The writer was at his wit's end. For weeks he had produced nothing whatever--either good or bad. Money was running short and he lay awake wondering if he would have to sell his computer until sleep finally came. In the morning he awoke to find a neatly printed manuscript on his chair. It was an original screenplay and, after reading a few pages, he decided it was a pretty good one as well.
But where could it have come from? There was no one else in the small, shabby apartment, especially in the small hours of the morning. But, these were desperate times and such thoughts were quickly put out of his mind. The writer put the script into an envelope and addressed it to his agent.
The script was quickly purchased by a major director and a hugely successful motion picture was the result. A few months later, in much nicer surroundings and with money troubles a thing of the past, the writer again worried that he would never be able to repeat this success and that his fame would quickly fade.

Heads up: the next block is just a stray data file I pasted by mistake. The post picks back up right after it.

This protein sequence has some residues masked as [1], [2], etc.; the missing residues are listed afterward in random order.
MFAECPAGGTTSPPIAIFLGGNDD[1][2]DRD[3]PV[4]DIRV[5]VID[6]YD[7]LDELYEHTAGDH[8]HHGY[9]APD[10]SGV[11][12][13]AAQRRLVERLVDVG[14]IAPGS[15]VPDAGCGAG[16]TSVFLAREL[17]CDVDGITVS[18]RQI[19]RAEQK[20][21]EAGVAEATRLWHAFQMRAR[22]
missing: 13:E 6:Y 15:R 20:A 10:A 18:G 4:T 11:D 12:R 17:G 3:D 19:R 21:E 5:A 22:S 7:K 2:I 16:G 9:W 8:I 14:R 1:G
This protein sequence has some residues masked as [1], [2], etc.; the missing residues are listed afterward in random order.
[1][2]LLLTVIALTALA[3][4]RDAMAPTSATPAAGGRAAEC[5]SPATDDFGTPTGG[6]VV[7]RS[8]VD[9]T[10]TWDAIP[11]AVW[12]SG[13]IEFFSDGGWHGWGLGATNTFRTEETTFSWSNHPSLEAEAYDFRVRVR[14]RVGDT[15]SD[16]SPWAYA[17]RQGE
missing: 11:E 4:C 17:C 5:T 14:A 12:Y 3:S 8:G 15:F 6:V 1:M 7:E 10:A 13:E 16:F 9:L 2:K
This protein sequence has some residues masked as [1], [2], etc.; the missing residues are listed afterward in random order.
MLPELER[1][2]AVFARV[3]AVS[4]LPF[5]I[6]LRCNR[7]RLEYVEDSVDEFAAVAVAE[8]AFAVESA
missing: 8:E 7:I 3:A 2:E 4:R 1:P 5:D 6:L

To his amazement, the next morning a neatly printed manuscript of a new screenplay was resting on his chair. The process was repeated and more success resulted. This screenplay was followed by others, also novels and stage plays.
Years later, his success assured, the writer reflected upon his good fortune and determined, at long last, to see the source of the manuscripts. Arising very early for the next several days, he finally crept into his study to find a diminutive elf sitting before the keyboard with a page of musical manuscript in one hand and the text to a musical comedy on the screen.
Bursting in upon his benefactor, the fellow exclaimed,
"You'll never know how grateful I am. You've turned my life around, made me rich and famous, and in every way assured my success."
The elf was much taken aback, but modestly accepted his appreciation and assured him that this was all in a days work for an elf.
"But what can I do for you," the famous writer asked.
"Well," said the elf, "This musical I'm working on is sure to be the crowning moment of your career. Perhaps I could be add my name as co-author."
"Co-author," the fellow replied indignantly, "Not on your life, buddy!"
----------------A Final Thought ...
"If my books had been any worse, I should not have been invited to Hollywood, and … if they had been any better, I should not have come."
- Raymond Chandler (1888–1959), U.S. author